The following resources are once again relevant to recent events.

The National Association of School Psychologists’ guidelines for helping students cope with terrorism and other kinds of mass violence provides support for adults in schools. Here is an excerpt:

“Upper middle school and high school students will have strong and varying opinions about the causes of violence and threats to safety in schools and society. They will share concrete suggestions about how to make school safer and how to prevent tragedies in society. They will be more committed to doing something to help the victims and affected community. For all children, encourage them to verbalize their thoughts and feelings. Be a good listener!”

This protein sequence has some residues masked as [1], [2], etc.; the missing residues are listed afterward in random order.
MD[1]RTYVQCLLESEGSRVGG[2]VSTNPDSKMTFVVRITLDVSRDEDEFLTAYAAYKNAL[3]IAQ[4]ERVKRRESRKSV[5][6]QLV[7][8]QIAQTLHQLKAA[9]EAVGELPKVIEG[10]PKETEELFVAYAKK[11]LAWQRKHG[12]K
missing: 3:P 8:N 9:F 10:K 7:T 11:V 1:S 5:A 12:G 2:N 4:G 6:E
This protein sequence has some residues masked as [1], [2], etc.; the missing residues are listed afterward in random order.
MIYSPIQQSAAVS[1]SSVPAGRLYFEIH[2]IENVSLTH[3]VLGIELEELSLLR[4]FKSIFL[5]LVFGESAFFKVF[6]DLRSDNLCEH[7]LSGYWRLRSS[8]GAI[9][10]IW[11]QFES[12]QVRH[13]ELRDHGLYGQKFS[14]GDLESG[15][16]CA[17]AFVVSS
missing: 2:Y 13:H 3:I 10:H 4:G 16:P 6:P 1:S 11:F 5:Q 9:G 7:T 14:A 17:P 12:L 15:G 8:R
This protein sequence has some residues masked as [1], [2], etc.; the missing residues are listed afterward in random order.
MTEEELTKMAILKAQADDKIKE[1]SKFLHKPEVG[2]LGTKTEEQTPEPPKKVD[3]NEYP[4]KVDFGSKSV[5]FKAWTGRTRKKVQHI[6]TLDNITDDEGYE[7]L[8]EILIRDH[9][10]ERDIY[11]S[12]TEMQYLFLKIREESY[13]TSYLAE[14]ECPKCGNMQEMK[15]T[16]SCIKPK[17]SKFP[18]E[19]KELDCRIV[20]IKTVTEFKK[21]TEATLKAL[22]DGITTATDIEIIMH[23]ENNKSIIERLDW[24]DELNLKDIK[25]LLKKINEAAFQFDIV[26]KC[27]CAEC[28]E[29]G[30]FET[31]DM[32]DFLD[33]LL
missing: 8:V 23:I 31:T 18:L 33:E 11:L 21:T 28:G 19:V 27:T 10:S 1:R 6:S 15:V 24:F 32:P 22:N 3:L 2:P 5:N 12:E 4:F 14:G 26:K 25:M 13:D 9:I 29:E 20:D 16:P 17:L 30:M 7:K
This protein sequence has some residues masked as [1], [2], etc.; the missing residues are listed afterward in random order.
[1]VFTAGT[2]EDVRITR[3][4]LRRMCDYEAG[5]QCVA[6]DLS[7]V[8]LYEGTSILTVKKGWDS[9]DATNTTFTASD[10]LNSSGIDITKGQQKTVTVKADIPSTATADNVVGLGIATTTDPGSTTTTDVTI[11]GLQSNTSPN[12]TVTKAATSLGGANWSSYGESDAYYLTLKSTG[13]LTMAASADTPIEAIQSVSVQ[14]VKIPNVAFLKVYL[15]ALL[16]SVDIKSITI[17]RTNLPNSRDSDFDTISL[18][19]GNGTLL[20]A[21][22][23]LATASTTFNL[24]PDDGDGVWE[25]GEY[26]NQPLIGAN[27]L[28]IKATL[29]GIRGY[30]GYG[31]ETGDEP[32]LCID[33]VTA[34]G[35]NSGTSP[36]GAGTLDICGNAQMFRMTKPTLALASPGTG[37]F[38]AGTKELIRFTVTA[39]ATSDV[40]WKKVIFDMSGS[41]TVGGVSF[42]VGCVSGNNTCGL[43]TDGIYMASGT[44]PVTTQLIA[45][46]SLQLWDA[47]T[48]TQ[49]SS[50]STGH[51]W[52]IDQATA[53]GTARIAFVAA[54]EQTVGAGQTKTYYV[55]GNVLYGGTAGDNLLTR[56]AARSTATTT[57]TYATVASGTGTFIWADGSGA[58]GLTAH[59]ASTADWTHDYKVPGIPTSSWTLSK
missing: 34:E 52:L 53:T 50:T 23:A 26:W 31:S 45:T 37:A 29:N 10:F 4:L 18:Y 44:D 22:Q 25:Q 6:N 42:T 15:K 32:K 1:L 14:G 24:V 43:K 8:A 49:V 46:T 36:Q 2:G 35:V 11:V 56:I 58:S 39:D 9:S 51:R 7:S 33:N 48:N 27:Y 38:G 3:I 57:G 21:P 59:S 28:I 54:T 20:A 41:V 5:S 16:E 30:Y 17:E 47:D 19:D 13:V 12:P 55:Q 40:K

The National Center for School Crisis and Bereavement at the University of Southern California has a guide for talking with children of all ages about events such as shootings and terrorism.

“Children and youth of different ages understand and react differently according to their developmental age and unique personal experiences. It is important to remember that we cannot assume that children’s worries are the same as our own.”

The Crisis Management Institute’s website contains many free downloads appropriate to a range of events and crises.  In particular, Dealing With Tragedy.K12 – although aimed at parents – contains specific discussion techniques that are directly applicable to adults in schools.

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